Idempotency

With the previous measures in place we are left with a possibility of the same message being sent more than once from the outbox. This can either be solved in the message broker, when handling the message or the message itself can be idempotent. The latter approach is what is called natural idempotency. This means that no "technical" magic is applied, but the messages are designed so that the intent of the message is independent on the previous state of the system it is applied to. This is illustrated with two different messages:

  • SwitchOfTheLights
  • TurnLightSwitch

The former message is naturally idempotent, no matter how many times it is executed the lights will be off. The latter depends on whether the lights are on or off when handled.

This approach makes for the most elegant solutions, but it is rarely possible to design a whole system where all messages are naturally idempotent, and it relies very much on discipline and skill of the developers.

Grand Rapids lightbulbs
Photo by Kari Shea / Unsplash

De-duplication

Most message brokers allow setting an id header or property on messages before sending, which is used to do de-deduplication. This property needs to be unique and set deterministically before the message is stored in the outbox. The id can either be generated as a GUID, or contain a hash of the message content. The broker will check the id against previously sent messages, and discard duplicates.  

Figure 5

The same technique can be implemented in the message consumers. When handling a message the id is stored in the same database as the outbox and business data. When handling a message, first check if the id is present in the inbox table if it is, discard the message, if not save it together with the other storage operations.

By combining these techniques, the system can achieve close to guaranteed exactly-once delivery. The main challenge is to successfully implement the outbox logic when using different storage technologies. More on the same topic is discussed in the NServiceBus documentation on outbox.

Order of messages

Even if delivery of messages are "guaranteed", there is no promise of when and in what order. Most message brokers allow multiple publishers and scaled out consumers, which makes message order non-deterministic. Given a sequence of messages 1,2,3 and two consumer instances, the logic required to execute message 1 might be 3 times as slow as for message 2. Message 2 and 3 might both succeed before message 1. A message can fail, and be moved to an error queue requiring manual intervention, which will defer the execution with hours or days.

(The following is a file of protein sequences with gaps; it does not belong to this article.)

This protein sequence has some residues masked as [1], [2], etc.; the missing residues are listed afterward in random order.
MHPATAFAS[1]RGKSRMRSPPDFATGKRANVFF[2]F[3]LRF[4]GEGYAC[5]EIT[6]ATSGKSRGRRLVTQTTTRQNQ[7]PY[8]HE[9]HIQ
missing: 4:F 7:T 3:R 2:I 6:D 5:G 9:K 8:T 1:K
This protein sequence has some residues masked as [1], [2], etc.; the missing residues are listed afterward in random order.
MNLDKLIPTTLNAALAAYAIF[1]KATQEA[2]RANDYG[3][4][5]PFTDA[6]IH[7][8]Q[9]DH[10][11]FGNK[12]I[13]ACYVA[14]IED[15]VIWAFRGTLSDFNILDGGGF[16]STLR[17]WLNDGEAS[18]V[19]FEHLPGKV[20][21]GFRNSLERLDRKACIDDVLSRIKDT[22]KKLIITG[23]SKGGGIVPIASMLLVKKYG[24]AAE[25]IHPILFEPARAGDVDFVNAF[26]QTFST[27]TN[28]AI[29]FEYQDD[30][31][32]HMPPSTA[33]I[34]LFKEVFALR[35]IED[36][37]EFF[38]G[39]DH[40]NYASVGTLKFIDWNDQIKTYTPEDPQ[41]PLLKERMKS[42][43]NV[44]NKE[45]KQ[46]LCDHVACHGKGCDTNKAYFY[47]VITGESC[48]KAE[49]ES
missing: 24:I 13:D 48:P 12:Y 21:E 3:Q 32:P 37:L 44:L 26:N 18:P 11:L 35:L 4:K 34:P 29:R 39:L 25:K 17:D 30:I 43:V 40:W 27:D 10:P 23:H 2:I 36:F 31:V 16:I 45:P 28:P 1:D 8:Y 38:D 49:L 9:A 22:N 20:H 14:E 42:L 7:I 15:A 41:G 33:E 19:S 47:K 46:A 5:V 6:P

Figure 6

This is a natural part of message driven systems, and there are multiple ways of handling it. Some IoT systems handling sensor data might look at timestamps and decide that messages older than some threshold are to be discarded. Most message brokers implement "time to live" properties - when this expires, the message will be deleted by the broker.

Some brokers also implement message sessions where producers set a sessionId on messages which has to be handled in order. When a consumer starts handling the first message with a given id, all other messages in that session are locked. This will force all messages in the session to be handled by the same consumer instance and in the correct order. Read more about this feature in Ordering Messages in Azure Service Bus.

As a general rule of thumb it is better to design the process to handle messages out of order instead of introducing complexity trying to force it. More examples on how that can be done is explained in the blogpost You don't need ordered delivery.

Concurrency

The final obstacle which always becomes a problem when building message driven system is concurrency. It might not be a problem in the beginning, but when the system reaches substantial size and load, it will cause bugs you cannot predict. The simplest example is when two messages load and alter the same entity simultaneously. In this case both messages will inherently succeed, and the data is corrupted because message 2 was overwritten by message 1.

Figure 7

Databases do offer locking as a solution to this, but that again can lead to unwanted side effects such a deadlocks and performance issues. A simple solution is to use optimistic concurrency control. This can be implemented in most databases using a custom version property on the entities. The version is read and alterations are committed with an added where-clause with the version as parameter (UPDATE ... WHERE Id = x AND VERSION = y). If no update is successful the message will fail, and retried with the updated data available.

Figure 8

All these topics should be familiar if you are building a message driven system. Some things will already be in place through frameworks and database systems, but it will always require correct usage and configuration. The requirements will differ from system to system and there are clear trad-offs between robustness and complexity worth considering. Some businesses might decide to accept some uncertainty in terms of reliability to reduce cost and development cost, but the risks then would have to be communicated clearly.

References